So I don't teach until October, and I've told my chair and others so many times that I'm taking some time off before then that it's clear that I'm the one who really doesn't believe it. I really need to just put the vacation responder (or whatever they're called) on my email and be out. I did just hand off a responsibility I've really hated for a while now. Maybe not the best moment to discharge the duty -- right when my tenure binders are being reviewed -- but I'm delighted anyway. I do need to prep my fall classes -- the coursepack deadline is absurdly early now that another change has been made for financial reasons at my university. I haven't decided what I'll do about it. I know there is another company that could put together a coursepack. Or should I just place the frigging articles on electronic reserves at the library? Why shouldn't I do that? Any opinions? Obviously, I'm missing something here because I think that might be for the best. We do coursepacks usually because we want students to have a physical copy to bring to class, right?
Frankly it strains my brain to think of work right now so I'm out of step with most of the academic bloggers I'm reading -- that is, probably, you. Instead of work, I've been looking a lot at different homeschooling resources around our new town. I don't want us to spend all our time in the car, but AC is really going to need to see his friends and make new friends. He already said he missed his old school -- and when I asked whether it was the teachers or the friends, he said the friends.
So now he is with me during the day when most kids are in school. People we encounter ask him whether he's been to school today, and he's figuring out to say that he homeschools. But people seem to pick up that he is bright, probably because he is so articulate. A 20-year teacher took one look at him and said he'd be very advanced. It's funny to me in these moments when people see me as a homeschooling mom and don't know I'm a professor. But it seems weird to mention it. Just like I'm now on these various online groups -- and it seems rude to introduce myself to other homeschooling families as a professor somehow but it's also a big part of who I am and shapes my orientation toward education and what I believe is important to student learning.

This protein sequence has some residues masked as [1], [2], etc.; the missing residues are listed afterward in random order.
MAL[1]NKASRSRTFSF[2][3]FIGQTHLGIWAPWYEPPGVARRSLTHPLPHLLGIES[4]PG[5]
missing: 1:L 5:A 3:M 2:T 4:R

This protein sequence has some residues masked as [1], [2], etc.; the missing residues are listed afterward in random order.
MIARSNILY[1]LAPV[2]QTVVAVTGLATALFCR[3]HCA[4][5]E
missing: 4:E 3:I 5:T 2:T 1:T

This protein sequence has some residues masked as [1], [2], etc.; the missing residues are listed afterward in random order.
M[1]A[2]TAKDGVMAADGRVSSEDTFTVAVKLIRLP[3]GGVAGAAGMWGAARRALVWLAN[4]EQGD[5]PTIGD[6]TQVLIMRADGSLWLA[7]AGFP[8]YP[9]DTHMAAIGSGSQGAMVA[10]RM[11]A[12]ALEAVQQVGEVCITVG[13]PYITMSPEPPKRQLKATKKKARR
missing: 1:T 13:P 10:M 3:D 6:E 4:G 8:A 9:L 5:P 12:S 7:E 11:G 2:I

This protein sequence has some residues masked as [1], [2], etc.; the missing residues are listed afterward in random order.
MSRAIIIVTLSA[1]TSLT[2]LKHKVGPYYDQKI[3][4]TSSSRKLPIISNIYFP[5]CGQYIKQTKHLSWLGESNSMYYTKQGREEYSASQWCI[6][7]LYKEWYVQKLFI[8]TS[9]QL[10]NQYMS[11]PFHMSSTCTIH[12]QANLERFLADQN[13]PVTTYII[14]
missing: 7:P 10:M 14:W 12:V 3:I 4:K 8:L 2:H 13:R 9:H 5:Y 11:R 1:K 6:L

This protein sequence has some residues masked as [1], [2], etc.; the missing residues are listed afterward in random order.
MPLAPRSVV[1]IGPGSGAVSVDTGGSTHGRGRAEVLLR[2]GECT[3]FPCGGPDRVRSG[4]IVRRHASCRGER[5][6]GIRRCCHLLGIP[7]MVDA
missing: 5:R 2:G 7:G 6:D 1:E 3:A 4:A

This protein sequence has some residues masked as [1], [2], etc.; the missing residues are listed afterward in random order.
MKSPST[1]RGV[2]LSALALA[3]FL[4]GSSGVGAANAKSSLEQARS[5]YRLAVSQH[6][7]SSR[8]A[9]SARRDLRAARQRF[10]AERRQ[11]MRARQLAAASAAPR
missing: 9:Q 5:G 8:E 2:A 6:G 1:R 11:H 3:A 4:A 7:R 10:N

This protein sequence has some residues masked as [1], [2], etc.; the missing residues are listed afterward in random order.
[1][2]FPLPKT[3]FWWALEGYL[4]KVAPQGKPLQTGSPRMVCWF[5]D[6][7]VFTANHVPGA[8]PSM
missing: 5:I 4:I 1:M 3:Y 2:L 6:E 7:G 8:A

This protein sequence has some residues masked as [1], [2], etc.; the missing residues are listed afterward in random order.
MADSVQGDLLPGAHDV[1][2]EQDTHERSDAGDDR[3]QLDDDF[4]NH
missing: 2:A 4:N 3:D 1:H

Similarly, I feel weird writing this here -- and I rarely say this to other parents, but AC is gifted. I wish there were another word, I really do, because it doesn't always feel like such a gift. He's stubborn and smart and articulate. (I love these things about him, but he is also just exhausting because he is on all the time!) He loves numbers and is obsessed, I think to an unhealthy level, with the racing cars of the movie Cars. He memorizes long strings of dialogue and repeats them back to himself and us. And at time he seems way above himself in understanding, but then he is also confoundingly a five year old and clingy in ways that he probably should've outgrown, showing his asynchronous nature. He barely eats anything but peanut butter and grilled cheese and various snacks, including popcorn, but knows to refuse anything that's not organic. Parenting and leading a child to learning (clunky but better than "schooling" with its Foucauldian and hidden curriculum overtones -- I distinctly do not want to "school" my child) who is gifted comes with its own special challenges. So I'm on a bunch of gifted and homeschool and local groups now. AC's classes start the week after next, and AP will be home then, so the homeschooling will really start then. Right now, we only do things on and off. I'm really encouraging AC to read to me -- he can read, but I think because of his eyes (convergence issues that we hope to address very soon with vision therapy) it's difficult, especially if the font is too small or the words too close together. He read five pages of Frog and Toad to me, so that's pretty good. I told him if he did one more page each day that he'd be reading whole stories in no time. We'll see if he's motivated by that. And we also did a chapter of Life of Fred, this wonderful story-based math book. (AC is already advanced in math and loves it. His math is about two years ahead of his grade. We just started LOF so it's not at all challenging to him and he is not very interested. I try to remind him that if we go faster, we'll eventually catch up to his understanding. It doesn't motivate him much.) But most of the drama in the house this weekend has to do with AP's amazing handyman abilities, fixing a door, buying me a nozzle thing, doing other stuff, but ultimately not being able to get the kitchen sink back into order after I-have-to-admit-I-don't-really-know some kind of project.
Even this and a beautiful 70-degree day after many hot humid days with no air conditioner did not get me out there to get the weeds out of the garden bed. I just cannot get up the energy and I can't figure out whether it's physical (I'm taking a bunch of supplements, eating pretty darn well except for portions, and have exercised several times in the last 10 days) or mental (maybe my outlook just sucks and my setpoint is miserable which is why I'm reading The Happiness Project.)